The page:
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7 feet 5" x 2 feet 2".
Manually sewing machine embroidered on a black velvet background. Made in Zardevor area of Uzbekistan.

A long and dazzling suzni to hang on your wall, or in your yurt if you have one.

Stitched in amazing patterns on a black background. Pink, red, green, white, yellow and pale blue. This item is done with machine made embroidery. This wall Suzani is a typical decoration for guest-rooms in Uzbekistan. The foundation here is soft velour fabric. The embroidery is made in viscose threads in chain stitch technique. The pattern embroidered with colourful rosettes and blooming bushes with many flowers and winding leaves on them. The border field of the Suzani is executed in scroll work. All the patterns of the embroidery symbolize prosperity and well-being. Mostly made as wedding gifts.

Tashkent embroideries are where the surface is almost covered with patterns chiefly in bright colours with circular motifs on the central field and the borders. Those patterns are remains of ancient astral conceptions. Stitches used in this type of suzani - open chain stitch.

Perfect condition. No flaws. Like new.


This oriental tapestry/Suzani is a genuine sample of the skill and quality of Uzbek handmade embroidery. Draped over your bed, wall or couch, these quilts bring eastern mystique to your home. They are used to decorate high walls in the big houses of prosperous Uzbek families.

The name of these exquisite silk mural embroideries comes from Persian "sozan" which means "a needle" in Farsi. These large embroidered dowry textiles of Turkic groups are so named because of the many hundreds of hours of needlework required to produce them. This one is from Uzbekistan, where Uzbeks and Tadjiks share similar textile traditions with the Turkmen and other neighboring peoples in Central Asia. Suzani designs and colors vary quite a bit from one locale to another, and the city of origin often is apparent at a glance to someone from the region.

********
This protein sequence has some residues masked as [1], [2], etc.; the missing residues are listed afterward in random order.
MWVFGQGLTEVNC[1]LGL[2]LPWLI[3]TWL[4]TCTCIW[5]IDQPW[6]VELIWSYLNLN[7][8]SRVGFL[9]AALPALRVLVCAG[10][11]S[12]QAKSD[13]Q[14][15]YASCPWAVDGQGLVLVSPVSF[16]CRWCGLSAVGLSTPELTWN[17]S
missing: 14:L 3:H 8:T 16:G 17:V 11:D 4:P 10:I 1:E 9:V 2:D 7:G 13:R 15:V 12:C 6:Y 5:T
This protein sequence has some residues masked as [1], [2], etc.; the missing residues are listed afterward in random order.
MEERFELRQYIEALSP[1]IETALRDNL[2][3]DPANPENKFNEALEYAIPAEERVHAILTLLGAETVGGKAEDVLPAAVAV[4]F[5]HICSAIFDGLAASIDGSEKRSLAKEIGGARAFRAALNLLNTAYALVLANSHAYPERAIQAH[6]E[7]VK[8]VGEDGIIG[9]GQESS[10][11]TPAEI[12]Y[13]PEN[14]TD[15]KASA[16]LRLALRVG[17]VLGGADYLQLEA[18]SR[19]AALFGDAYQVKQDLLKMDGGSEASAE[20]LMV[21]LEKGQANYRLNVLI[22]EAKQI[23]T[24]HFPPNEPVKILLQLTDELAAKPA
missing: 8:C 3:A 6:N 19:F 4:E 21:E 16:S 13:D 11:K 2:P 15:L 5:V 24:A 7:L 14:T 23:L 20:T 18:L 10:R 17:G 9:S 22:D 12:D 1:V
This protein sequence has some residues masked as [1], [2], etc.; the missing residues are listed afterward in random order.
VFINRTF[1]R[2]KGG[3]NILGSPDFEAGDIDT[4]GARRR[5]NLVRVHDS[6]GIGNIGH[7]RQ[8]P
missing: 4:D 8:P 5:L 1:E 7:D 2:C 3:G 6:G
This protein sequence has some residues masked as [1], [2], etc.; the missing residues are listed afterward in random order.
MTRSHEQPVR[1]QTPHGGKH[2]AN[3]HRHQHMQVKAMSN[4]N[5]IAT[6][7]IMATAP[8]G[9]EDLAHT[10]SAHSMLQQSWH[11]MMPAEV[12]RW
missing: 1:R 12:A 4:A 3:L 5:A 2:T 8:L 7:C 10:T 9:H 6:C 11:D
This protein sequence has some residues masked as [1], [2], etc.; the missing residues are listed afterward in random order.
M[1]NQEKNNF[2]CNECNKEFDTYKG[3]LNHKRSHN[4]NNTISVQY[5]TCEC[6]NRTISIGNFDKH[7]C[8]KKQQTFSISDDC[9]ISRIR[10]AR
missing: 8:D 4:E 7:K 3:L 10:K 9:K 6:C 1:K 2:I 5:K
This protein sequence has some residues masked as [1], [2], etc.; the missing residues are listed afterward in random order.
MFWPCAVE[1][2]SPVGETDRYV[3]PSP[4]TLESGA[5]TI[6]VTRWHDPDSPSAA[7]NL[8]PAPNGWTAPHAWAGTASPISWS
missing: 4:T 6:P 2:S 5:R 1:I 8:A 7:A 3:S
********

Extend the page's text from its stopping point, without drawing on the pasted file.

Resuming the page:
Uzbek Silk handmade suzanis give a great insight into the old culture and traditions. Such works of art were prepared and used for ceremonial events like weddings, fittings for horses and horsemen and the general embellishment of reception areas. Traditionally this embroidery work began at the birth of a daughter and continued, with the help of family and friends, until the bride's dowry was complete. The patterns of Suzanis are an expression of women's mood and fantasies; but most of all, Suzanis are examples of an age-old tradition which catch our attention with their mystery and beauty.